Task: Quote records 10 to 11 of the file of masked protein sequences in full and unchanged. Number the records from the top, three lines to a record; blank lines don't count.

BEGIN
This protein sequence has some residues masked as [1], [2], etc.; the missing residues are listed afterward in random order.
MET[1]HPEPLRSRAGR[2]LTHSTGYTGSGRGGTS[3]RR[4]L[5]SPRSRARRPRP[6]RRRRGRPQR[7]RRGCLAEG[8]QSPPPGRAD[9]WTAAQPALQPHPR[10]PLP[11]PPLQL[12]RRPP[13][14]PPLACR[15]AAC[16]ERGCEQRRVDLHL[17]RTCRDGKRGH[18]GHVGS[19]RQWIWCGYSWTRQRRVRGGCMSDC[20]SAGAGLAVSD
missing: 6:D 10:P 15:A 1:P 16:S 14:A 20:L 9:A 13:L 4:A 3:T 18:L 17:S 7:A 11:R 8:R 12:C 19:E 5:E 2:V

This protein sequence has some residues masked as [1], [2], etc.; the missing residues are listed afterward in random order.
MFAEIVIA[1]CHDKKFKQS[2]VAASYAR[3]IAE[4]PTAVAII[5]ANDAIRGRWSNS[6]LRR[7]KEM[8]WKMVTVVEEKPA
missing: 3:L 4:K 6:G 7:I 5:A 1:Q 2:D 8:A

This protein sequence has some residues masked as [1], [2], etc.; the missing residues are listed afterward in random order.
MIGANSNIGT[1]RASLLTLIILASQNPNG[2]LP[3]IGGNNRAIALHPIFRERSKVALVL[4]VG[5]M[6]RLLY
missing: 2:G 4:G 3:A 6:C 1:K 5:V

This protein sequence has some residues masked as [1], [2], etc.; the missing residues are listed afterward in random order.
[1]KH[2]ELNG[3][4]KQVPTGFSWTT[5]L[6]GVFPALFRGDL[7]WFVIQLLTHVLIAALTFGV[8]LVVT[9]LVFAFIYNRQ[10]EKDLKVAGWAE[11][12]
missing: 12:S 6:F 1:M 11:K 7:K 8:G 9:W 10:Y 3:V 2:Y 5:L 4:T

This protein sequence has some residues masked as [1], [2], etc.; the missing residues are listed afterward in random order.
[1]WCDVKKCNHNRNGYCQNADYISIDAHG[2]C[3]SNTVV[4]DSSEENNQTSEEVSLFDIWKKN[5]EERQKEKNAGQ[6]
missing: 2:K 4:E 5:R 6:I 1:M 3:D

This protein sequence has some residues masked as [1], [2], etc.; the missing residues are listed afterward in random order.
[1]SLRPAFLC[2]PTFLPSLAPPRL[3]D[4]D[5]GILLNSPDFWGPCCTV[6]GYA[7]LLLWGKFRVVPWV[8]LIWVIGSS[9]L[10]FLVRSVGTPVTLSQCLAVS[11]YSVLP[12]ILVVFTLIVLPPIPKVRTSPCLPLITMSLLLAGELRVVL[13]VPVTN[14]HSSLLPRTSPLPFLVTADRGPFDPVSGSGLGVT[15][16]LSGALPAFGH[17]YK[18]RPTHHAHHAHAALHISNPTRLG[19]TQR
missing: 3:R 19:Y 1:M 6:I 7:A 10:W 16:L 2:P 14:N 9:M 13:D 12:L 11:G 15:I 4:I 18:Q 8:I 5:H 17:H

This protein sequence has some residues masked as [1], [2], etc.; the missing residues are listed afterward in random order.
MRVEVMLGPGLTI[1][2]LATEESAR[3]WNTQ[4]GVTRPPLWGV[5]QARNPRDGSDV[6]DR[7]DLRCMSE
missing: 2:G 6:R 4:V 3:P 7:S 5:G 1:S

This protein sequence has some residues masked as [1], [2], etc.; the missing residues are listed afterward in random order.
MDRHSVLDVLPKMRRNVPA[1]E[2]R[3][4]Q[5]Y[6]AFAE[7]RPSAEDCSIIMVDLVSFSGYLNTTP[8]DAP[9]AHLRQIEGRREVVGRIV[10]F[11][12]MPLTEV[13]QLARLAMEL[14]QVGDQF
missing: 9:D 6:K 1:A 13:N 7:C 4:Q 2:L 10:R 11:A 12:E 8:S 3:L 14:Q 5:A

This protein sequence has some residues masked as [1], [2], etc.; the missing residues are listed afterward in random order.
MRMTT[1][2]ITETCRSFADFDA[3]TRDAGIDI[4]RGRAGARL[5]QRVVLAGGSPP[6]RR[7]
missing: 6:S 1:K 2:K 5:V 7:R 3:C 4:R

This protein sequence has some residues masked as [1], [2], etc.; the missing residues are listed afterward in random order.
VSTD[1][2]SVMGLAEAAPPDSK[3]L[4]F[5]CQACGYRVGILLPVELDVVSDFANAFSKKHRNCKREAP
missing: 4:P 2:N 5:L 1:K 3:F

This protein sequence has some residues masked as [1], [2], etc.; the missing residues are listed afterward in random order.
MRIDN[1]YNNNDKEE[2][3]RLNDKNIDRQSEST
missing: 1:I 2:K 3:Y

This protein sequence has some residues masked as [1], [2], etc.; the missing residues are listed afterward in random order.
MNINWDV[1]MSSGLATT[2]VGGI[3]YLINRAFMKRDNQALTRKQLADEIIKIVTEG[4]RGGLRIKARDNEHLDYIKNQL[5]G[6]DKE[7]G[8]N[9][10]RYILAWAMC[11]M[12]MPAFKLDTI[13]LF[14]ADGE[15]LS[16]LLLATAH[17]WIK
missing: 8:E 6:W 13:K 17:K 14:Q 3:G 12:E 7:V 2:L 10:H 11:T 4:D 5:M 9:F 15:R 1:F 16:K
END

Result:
This protein sequence has some residues masked as [1], [2], etc.; the missing residues are listed afterward in random order.
VSTD[1][2]SVMGLAEAAPPDSK[3]L[4]F[5]CQACGYRVGILLPVELDVVSDFANAFSKKHRNCKREAP
missing: 4:P 2:N 5:L 1:K 3:F

This protein sequence has some residues masked as [1], [2], etc.; the missing residues are listed afterward in random order.
MRIDN[1]YNNNDKEE[2][3]RLNDKNIDRQSEST
missing: 1:I 2:K 3:Y